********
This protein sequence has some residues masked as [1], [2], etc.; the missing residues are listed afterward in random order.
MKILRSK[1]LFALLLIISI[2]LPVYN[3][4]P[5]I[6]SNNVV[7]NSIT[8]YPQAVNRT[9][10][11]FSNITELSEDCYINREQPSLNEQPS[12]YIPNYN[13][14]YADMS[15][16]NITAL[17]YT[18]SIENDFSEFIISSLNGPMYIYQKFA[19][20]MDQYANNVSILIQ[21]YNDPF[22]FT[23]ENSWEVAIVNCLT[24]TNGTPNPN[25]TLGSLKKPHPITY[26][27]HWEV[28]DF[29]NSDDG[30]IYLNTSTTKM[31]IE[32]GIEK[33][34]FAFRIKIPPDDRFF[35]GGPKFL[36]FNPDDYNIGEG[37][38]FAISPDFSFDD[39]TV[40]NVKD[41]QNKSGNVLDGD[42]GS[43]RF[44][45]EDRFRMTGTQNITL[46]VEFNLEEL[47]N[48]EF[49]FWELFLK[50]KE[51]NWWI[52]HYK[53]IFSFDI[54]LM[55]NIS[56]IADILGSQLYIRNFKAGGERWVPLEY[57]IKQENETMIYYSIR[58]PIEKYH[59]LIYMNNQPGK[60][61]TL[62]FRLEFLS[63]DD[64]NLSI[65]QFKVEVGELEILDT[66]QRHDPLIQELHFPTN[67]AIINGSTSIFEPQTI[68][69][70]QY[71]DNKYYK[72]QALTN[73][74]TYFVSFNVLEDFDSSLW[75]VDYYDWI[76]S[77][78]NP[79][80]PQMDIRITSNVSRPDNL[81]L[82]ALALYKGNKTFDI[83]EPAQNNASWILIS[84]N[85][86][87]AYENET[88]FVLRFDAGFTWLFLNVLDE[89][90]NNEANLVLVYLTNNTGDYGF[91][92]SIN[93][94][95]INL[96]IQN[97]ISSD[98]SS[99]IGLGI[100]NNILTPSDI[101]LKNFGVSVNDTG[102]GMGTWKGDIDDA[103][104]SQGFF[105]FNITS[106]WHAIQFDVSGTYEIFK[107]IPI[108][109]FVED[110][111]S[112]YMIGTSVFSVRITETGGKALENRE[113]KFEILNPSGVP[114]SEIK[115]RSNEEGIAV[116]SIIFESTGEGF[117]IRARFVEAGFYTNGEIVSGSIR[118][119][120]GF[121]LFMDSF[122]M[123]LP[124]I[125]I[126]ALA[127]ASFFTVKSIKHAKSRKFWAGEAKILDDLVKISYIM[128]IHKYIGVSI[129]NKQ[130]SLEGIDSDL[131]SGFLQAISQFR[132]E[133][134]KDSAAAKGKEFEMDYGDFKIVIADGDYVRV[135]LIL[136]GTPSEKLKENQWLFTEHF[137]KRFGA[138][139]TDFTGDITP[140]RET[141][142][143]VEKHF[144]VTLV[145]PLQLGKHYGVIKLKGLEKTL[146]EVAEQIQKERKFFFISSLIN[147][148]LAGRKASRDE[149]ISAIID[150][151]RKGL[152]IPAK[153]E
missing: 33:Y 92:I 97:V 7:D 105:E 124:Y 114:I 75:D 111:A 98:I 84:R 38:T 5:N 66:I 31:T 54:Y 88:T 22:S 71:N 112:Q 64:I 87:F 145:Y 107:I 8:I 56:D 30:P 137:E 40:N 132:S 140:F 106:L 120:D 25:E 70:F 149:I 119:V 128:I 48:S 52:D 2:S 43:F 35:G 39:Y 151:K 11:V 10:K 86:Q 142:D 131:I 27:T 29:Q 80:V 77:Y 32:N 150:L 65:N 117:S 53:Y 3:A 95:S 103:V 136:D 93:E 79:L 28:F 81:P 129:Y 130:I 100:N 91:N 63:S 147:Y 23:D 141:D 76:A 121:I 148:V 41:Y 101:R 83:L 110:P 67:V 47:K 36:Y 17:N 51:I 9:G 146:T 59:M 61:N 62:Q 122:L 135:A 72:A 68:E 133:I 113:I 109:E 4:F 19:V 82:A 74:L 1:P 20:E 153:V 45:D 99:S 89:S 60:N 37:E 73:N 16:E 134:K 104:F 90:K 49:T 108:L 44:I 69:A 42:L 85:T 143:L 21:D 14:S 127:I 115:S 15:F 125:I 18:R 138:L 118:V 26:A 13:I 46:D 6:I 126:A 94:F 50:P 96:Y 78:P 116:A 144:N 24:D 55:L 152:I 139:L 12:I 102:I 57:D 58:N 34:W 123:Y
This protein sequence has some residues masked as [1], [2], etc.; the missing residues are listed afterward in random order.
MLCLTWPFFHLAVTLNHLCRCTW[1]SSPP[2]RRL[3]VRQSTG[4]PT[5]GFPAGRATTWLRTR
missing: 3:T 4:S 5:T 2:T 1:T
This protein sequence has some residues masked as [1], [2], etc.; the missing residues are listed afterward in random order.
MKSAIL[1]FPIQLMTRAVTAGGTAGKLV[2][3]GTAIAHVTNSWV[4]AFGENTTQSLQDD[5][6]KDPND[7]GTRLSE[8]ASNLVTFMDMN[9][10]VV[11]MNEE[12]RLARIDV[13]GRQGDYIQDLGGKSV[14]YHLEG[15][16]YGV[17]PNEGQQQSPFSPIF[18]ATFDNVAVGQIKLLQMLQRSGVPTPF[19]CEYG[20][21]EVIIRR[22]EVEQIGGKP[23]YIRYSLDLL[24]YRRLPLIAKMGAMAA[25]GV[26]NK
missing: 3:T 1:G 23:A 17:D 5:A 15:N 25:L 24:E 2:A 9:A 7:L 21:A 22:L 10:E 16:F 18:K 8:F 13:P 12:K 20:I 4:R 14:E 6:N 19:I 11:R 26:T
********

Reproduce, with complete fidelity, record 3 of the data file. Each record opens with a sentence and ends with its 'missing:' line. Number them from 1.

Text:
This protein sequence has some residues masked as [1], [2], etc.; the missing residues are listed afterward in random order.
MKSAIL[1]FPIQLMTRAVTAGGTAGKLV[2][3]GTAIAHVTNSWV[4]AFGENTTQSLQDD[5][6]KDPND[7]GTRLSE[8]ASNLVTFMDMN[9][10]VV[11]MNEE[12]RLARIDV[13]GRQGDYIQDLGGKSV[14]YHLEG[15][16]YGV[17]PNEGQQQSPFSPIF[18]ATFDNVAVGQIKLLQMLQRSGVPTPF[19]CEYG[20][21]EVIIRR[22]EVEQIGGKP[23]YIRYSLDLL[24]YRRLPLIAKMGAMAA[25]GV[26]NK
missing: 3:T 1:G 23:A 17:D 5:A 15:N 25:L 24:E 2:A 9:A 7:L 21:A 22:L 10:E 16:F 18:K 8:F 13:P 12:K 20:I 4:R 14:E 6:N 19:I 11:R 26:T